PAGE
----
Heat or Chemical Treatment for Bed Bugs?

Bed Bugs Heat or Chemical Treatment?

Bed Bugs Heat or Chemical Treatment?

Everyone has similar emotions when finding bed bugs in their home. Disgust, shame and fear are pretty common (though completely unfounded, but that’s another article). Reactions are usually the same; search Google to verify you have bed bugs and then research how to get rid of them, and that’s probably how you ended up here. Typically, the first thought is to lump bed bugs in with your traditional pests such as roaches and ants. Why not call the same company that your grandfather used to spray for termites? As you research, you’ll find you have another option with bed bugs that you don’t with any other pest: Heat treatment. In this article we examine heat treatment against traditional chemical treatment.

Let’s start with preparation. Chemicals require all linens to be bagged and remain sealed through the entire (months) process and homes with above average infestation usually requires all furniture be thrown out. With heat, only items that can be damaged by heat (crayons, aerosols) need to be removed and excessive clothing usually should be run through the dryer and bagged throughout the process (one day with heat).

Then there is the time required. One heat treatment last 6-12 hours, but requires only one treatment. A chemical treatment is 2-3 hours, however it must be repeated. A house must typically be treated 4-8 times with around two weeks between visits. Overall, chemical treatment will take up 8-24 hours just in treatment time and will continue for two to four months. Why? Heat treatment kills bed bugs in all life stages, from egg to adult. Chemicals can only kill the adults and they must come in contact with the bugs.

After both processes, your house will be a mess. Clothes will need put away. Linens will need to be put back on. Chemicals, however, will usually leave a residue often requiring carpets to need cleaning. Any furniture thrown out prior to a chemical treating will need to be replaced.

Finally, and most importantly, we examine the cost. The amount you actually pay an extermination company is comparable for either heat or chemical. It varies by region but will usually cost between $1 and $2 per square foot. Additional factors — such as furniture replacement, carpet cleaning and missed time from work — must be factored in. You should also consider a guarantee. Most heat treatment companies will offer a guarantee whereas this is less common with chemical treatments.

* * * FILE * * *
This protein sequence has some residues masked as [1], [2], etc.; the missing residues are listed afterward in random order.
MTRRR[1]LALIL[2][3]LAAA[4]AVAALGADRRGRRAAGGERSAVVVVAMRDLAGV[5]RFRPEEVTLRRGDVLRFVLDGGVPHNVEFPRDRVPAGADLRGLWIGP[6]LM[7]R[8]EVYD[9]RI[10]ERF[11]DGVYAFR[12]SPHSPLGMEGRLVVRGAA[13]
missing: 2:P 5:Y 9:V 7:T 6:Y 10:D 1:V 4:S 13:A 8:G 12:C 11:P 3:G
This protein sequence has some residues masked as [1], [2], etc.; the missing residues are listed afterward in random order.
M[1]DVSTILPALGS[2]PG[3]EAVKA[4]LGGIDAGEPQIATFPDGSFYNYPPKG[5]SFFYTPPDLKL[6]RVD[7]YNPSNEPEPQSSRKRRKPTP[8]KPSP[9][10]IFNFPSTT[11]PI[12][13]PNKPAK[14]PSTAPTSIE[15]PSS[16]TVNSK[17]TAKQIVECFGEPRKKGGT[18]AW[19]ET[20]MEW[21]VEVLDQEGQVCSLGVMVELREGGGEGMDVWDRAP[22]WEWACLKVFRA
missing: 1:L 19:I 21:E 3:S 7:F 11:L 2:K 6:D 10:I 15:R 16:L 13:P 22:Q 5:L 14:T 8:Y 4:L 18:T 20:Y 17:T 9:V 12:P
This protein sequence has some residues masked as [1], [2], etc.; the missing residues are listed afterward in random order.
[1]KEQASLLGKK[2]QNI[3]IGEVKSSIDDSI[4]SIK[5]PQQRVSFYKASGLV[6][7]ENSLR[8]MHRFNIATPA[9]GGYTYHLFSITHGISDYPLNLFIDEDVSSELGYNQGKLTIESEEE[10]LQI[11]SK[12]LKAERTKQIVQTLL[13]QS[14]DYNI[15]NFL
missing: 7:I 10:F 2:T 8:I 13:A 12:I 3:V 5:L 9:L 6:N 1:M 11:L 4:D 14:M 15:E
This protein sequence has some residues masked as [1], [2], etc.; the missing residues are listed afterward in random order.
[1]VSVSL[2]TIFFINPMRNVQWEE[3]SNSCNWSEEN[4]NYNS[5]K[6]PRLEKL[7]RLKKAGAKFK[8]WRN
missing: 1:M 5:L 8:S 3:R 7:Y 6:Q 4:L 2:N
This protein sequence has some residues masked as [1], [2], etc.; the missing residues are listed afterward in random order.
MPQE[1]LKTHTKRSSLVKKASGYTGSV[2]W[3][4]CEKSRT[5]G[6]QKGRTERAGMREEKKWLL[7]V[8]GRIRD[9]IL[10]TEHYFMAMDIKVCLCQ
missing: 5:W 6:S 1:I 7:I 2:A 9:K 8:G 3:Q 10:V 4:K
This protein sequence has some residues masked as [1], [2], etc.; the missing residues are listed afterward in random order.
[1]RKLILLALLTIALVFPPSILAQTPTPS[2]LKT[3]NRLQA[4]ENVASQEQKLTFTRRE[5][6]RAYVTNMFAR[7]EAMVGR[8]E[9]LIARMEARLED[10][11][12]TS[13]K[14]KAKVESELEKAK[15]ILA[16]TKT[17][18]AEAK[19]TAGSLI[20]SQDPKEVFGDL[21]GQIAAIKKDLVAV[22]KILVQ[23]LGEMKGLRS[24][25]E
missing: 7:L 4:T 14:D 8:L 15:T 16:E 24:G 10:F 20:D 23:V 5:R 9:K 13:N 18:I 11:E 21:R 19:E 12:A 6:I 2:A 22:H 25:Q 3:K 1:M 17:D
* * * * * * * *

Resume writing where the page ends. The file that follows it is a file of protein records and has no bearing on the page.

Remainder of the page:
If you still aren’t convinced, think of the environment. The heat is usually generated from clean diesel or propane burners. Just compare that to harmful pesticides and artificial hormones.

Is there any wonder traditional chemical companies are beginning to offer a heat treatment option? Heat requires less work to get the house ready, means less time away from your house and less scheduling, is better for the environment and it costs you less. The comparisons speak for themselves.

In the interest of full disclosure, I am part owner of Dead Hot Bugs in Columbus, Ohio. This article, however, is intended for a national audience with the sole purpose of informing. In some cases chemicals are the way to go, but in most heat treatments are far more efficient in the eradication of bed bugs.

This article was originally written for Yahoo Contributor Network. RIP YCN.


Heat or Chemical Treatment for Bed Bugs? — 2 Comments

  1. We have treated 2 different times and they tell us that we need to sleep in our bed to draw them out through the spray and we have to have another treatment in 2 months and then 2 months after that but last nite after a spray I am ate alive with them what do I do they itch awful ! Help

    • Sadly, that is the major downside to chemical treatment. You can’t kill the eggs with chemicals. 2 months between treatments is too long. They can reach maturity in that time and lay more eggs. It will be an endless cycle. It needs to be more like every 2 weeks.

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